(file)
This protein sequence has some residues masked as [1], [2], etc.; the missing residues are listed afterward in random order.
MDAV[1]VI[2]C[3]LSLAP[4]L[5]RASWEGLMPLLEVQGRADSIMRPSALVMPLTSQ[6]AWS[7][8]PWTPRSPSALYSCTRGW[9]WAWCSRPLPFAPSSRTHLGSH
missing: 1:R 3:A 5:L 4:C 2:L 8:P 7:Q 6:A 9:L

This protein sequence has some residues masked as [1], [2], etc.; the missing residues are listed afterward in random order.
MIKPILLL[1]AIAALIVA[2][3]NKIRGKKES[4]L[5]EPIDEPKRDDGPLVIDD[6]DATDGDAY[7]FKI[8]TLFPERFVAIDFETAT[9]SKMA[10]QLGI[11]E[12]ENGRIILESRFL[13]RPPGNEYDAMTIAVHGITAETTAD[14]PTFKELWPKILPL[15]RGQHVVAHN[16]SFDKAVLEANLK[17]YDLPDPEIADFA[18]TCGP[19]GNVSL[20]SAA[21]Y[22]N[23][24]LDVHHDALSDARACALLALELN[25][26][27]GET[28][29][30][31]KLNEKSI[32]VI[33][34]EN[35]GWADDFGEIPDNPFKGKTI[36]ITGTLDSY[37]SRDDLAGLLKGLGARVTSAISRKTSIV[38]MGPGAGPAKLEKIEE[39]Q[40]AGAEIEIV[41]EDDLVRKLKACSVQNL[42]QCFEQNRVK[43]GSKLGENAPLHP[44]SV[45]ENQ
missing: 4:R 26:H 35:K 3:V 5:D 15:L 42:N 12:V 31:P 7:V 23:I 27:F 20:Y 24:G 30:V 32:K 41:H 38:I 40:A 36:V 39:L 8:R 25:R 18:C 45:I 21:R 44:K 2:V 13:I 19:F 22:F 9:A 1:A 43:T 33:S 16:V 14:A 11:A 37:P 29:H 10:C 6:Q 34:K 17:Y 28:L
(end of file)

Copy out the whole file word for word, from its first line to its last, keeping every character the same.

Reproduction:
This protein sequence has some residues masked as [1], [2], etc.; the missing residues are listed afterward in random order.
MDAV[1]VI[2]C[3]LSLAP[4]L[5]RASWEGLMPLLEVQGRADSIMRPSALVMPLTSQ[6]AWS[7][8]PWTPRSPSALYSCTRGW[9]WAWCSRPLPFAPSSRTHLGSH
missing: 1:R 3:A 5:L 4:C 2:L 8:P 7:Q 6:A 9:L

This protein sequence has some residues masked as [1], [2], etc.; the missing residues are listed afterward in random order.
MIKPILLL[1]AIAALIVA[2][3]NKIRGKKES[4]L[5]EPIDEPKRDDGPLVIDD[6]DATDGDAY[7]FKI[8]TLFPERFVAIDFETAT[9]SKMA[10]QLGI[11]E[12]ENGRIILESRFL[13]RPPGNEYDAMTIAVHGITAETTAD[14]PTFKELWPKILPL[15]RGQHVVAHN[16]SFDKAVLEANLK[17]YDLPDPEIADFA[18]TCGP[19]GNVSL[20]SAA[21]Y[22]N[23][24]LDVHHDALSDARACALLALELN[25][26][27]GET[28][29][30][31]KLNEKSI[32]VI[33][34]EN[35]GWADDFGEIPDNPFKGKTI[36]ITGTLDSY[37]SRDDLAGLLKGLGARVTSAISRKTSIV[38]MGPGAGPAKLEKIEE[39]Q[40]AGAEIEIV[41]EDDLVRKLKACSVQNL[42]QCFEQNRVK[43]GSKLGENAPLHP[44]SV[45]ENQ
missing: 4:R 26:H 35:K 3:V 5:D 15:L 42:N 12:V 31:P 7:V 23:I 27:F 20:Y 24:G 30:V 32:K 41:H 38:I 40:A 36:V 39:L 8:R 25:R 18:C 45:I 21:R 44:K 2:V 13:I 19:F 22:F 9:A 1:A 43:T 33:S 16:V 14:A 11:A 37:P 29:H 10:C 6:Q 34:K 17:Y 28:L